We’ve all heard of Grand Theft Auto IV. Despite it being forgotten about all too soon after release, it still shines as an example of how to create a living, breathing city in a game world. It is also remembered for the vast amount of crimes you can commit in the game, from punching someone on the street, to robbing a bank, to shooting a rocket propelled grenade at a police car. This is a kind of experiment on my part, to see if the player can survive in Grand Theft Auto IV without breaking the law. This means getting a job, stopping at red lights and, most difficult of all, not shooting anyone in the face. What follows is my first day as a perfectly legal Liberty City taxi driver.
Liberty City. The city of broken bones, bullet-ridden cars, fat policemen and fatter wallets. It was the city I’d used as my playground for quite some time. See a cop? Shoot him in the knee. It doesn’t matter, I can easily lose the police in the maze of back alleys and buildings. I never considered the fate of the policeman – with a shattered knee, there’s no way he could be kept on the police force. What then happens to his family? Do they go hungry? Does his wife have to get a second job, just to feed their kids each day? This, and so many similar encounters, plagues my memory, to the extent that I just can’t take it any more. I’ve got to go clean. I’ve got to see how it is to live on the right side of the tracks. To have a job, to have a car which is legally mine. To be ordinary.
Now, as anyone who has played GTA IV will know, this task will be more difficult than it might at first seem. GTA IV is built from the ground up to be a fun place to commit crimes. Even when you’re not intending to commit a crime, the game is fairly adept and annoying you into committing a crime. It is, in fact, a brilliant way of showing exactly why some people choose a life of crime. Coming from my previous playthroughs of ramming civilians off the road so that I can get past quicker, it’s extremely aggravating to have the car next to me cut me up and leave me waiting at a red light when by rights I should have been able to go. If I had run the red light, the chances are nobody would mind, and nobody would have chased me. However, the idea of this is to abide by the law, and so I wait, staring at the red light overhead. Swearing silently in my head, and waiting for green to appear. However, I’m getting ahead of myself. First, I must tell you of my rebirth.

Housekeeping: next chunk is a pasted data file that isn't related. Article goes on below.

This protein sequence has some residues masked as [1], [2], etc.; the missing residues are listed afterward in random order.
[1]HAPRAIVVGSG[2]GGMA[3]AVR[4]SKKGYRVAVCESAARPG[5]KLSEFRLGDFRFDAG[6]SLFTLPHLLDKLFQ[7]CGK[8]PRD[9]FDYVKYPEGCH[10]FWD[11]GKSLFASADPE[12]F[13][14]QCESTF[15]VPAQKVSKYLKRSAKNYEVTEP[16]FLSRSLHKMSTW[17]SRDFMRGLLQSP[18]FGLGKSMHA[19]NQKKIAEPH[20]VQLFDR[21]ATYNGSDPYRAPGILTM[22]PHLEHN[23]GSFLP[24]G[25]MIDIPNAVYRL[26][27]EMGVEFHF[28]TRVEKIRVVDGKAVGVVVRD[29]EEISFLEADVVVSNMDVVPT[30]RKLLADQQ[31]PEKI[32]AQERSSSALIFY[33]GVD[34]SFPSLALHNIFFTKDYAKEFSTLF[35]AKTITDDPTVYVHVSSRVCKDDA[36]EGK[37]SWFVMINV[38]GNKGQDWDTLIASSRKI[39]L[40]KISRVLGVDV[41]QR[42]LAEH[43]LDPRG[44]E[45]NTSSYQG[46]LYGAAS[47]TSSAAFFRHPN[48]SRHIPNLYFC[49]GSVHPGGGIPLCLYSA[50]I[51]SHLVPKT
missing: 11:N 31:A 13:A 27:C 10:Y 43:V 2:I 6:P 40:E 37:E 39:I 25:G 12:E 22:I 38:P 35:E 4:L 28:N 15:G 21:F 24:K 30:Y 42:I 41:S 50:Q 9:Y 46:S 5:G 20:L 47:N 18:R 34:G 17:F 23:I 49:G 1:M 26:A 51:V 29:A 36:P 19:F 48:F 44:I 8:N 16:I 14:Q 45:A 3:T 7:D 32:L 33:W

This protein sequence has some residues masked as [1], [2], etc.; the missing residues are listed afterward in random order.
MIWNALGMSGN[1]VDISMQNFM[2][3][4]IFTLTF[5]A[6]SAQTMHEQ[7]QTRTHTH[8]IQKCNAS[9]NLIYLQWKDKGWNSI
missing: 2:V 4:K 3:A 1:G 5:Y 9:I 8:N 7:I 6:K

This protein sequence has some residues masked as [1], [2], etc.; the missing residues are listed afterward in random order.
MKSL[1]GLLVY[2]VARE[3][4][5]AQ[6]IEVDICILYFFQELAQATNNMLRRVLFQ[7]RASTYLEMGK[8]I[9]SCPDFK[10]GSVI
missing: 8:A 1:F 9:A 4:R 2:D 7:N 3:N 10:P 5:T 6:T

I woke up at 4am. An ungodly hour, but then until today I had been an ungodly person. My lifestyle had be grabbing some sleep whenever I could, and sometimes that meant going days without so much as a sit down. I remind myself, those days are behind me. Now, I am just another upstanding citizen looking to make an honest buck in this crime-infested city. I had been sleepwalking again. At least, I assumed I had, as I woke to find myself standing by the door to my apartment, fully clothed. I guess no one can commit the deeds I have and expect a restful nights sleep. I put it out of my mind. Today, I have to find myself a job.
I check my phone, there have been no messages. Not surprising, seeing as I know next to nobody who isn’t a criminal, and those I did know have grown apart from me, or been killed by my own foolish deeds. There was one person I could count on though – someone who could offer me a job, and a car to do it in. They say blood is thicker than water, and it was never more evident than now. My cousin Roman was the only person to stick with me throughout, and he was still willing to offer me a job. I dialled his number, but to no avail. Then I remembered. 4am. Nobody would be up this early. I decided to take a short walk around the block before trying again.
I got through on my second attempt. Roman was more than happy to offer me some work, and I got a free taxi to his office to pick up a cab of my own. Once in the cab, I was asked to drive across town to pick up a fellow and drop him elsewhere. Such is the cabbie’s life. Now I faced what would turn out to be the most tricky part of this experiment – driving legally. I’d become so used to mounting curbs and running red lights that when I actually did what road law decrees I should, I found it agonisingly slow. It was like actually driving round a city, and I knew the feeling of hitting every red light for the first time (I currently can’t drive in real life), and the blazing anger of someone cheating me out of the rare green light I came across.
On the flip side, I did see far more of the city than I would have had I been driving at any kind of speed. At each junction and red light there was something for me to look at, be it just a small group of people talking about the weather, or an overweight policeman chasing after a much fitter, but no faster, suspect. This was barely enough to momentarily distract me from the building road rage, however, and soon I was blaring on my horn at anyone who tried to overtake unnecessarily, or who stopped too suddenly.
By the end of the day, I had built up so much rage that I was seriously contemplating mounting the curb to leaven the mundanity of my day. The weather had worsened to a downpour, and I’d hit every single red light on the way to my final destination of the day. Just then, I pulled up along side another car, and my rage just dissipated. As I was bemoaning the weather from inside my car, beside me a man was desperately looking under his car hood at a smoking engine, getting soaked to the bone. Clearly some people have it worse than me.
I drove calmly home after that, and rang up Roman to go out for a drink once the weather cleared up. Civilian life isn’t all bad.
[Happy 100 Posts, The Thoughtshake!]